pulled victims out of the mud.
The starving poor sat down to a banquet;
the callous rich were left out in the cold.
He embraced his chosen child, Israel;
he remembered and piled on the mercies, piled them high.
It’s exactly what he promised,
beginning with Abraham and right up to now.

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Recent reading: “the encroachment of the buzz”

I read this the other day in The Lost Art of Reading by David L. Ulin. I wonder if anyone else relates.

This, I think, is something on which we can agree: to read, we need a certain kind of silence, an ability to filter out the noise. That seems increasingly elusive in our overnetworked society, where every buzz and rumor is instantly blogged and tweeted, and it is not contemplation we desire but an odd sort of distraction, distraction masquerading as being in the know. In such a landscape, knowledge can’t help but fall prey to illusion, albeit an illusion that is deeply seductive, with its promise that speed can lead us to illumination, that it is more important to react than to think deeply, that something must be attached to every bit of time. Here, we have my reading problem in a nutshell, for books insist we take an opposite position, that we immerse, slow down. “After September 11,” Mona Simpson wrote as part of a 2001 LA Weekly roundtable on reading in wartime, “I didn’t read books for the news. Books, by their nature, are never new enough.” Simpson doesn’t mean that she stopped reading; rather, at a moment when it felt as if time was on fast forward, she relied on books to pull back from the onslaught, to distance herself from the present as a way of reconnecting with a more elemental sense of who we are.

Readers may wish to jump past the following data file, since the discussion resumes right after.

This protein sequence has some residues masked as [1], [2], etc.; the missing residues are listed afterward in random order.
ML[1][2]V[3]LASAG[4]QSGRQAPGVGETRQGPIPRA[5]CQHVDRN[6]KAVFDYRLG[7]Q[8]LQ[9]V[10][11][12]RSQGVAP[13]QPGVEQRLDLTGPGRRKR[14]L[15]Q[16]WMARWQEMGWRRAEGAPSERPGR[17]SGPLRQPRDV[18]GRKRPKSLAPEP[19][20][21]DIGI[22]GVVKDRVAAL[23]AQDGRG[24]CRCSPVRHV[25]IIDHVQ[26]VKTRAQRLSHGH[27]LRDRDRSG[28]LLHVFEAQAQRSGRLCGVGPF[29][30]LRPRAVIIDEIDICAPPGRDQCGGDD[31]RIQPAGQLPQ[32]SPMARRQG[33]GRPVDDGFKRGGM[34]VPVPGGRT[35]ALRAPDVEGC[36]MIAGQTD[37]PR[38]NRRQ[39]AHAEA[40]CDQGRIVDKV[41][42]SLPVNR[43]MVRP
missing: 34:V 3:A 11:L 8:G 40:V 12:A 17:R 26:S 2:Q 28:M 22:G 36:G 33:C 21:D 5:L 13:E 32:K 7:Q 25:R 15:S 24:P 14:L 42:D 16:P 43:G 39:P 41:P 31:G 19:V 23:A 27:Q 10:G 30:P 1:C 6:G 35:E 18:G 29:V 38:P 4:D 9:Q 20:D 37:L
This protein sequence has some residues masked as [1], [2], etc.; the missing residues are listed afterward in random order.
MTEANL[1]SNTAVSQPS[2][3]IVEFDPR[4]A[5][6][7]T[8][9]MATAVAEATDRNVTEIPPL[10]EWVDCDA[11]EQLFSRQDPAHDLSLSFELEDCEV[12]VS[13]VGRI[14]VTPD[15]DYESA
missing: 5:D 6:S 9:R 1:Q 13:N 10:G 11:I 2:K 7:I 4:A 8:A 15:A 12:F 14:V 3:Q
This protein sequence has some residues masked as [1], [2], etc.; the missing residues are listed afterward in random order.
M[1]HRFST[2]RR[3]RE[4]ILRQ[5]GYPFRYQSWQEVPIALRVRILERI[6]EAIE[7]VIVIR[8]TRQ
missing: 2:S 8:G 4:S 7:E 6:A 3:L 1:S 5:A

…These days, after spending hours on the computer, I pick up a book and read a paragraph; then my mind wanders and I check my e-mail, drift onto the Internet, pace the house before returning to the page. Or I want to do these things but don’t, force myself to remain still, to follow what I’m reading until I give myself over to the flow. What I’m struggling with is the encroachment of the buzz, the sense that there is something out there that merits my attention, when in fact it’s mostly just a series of disconnected riffs, quick takes and fragments, that add up to the anxiety of the age.

I don’t spend “hours on the computer,” yet I do find myself having to make more of an effort to “force myself to remain still, to follow what I’m reading until I give myself over to the flow.” I long for the time to sit down and read, but when it comes, I find it hard to settle in and focus. Like Ulin, I can make myself stick with it till I’m immersed, but it seems to take longer, or take more work, than it used to.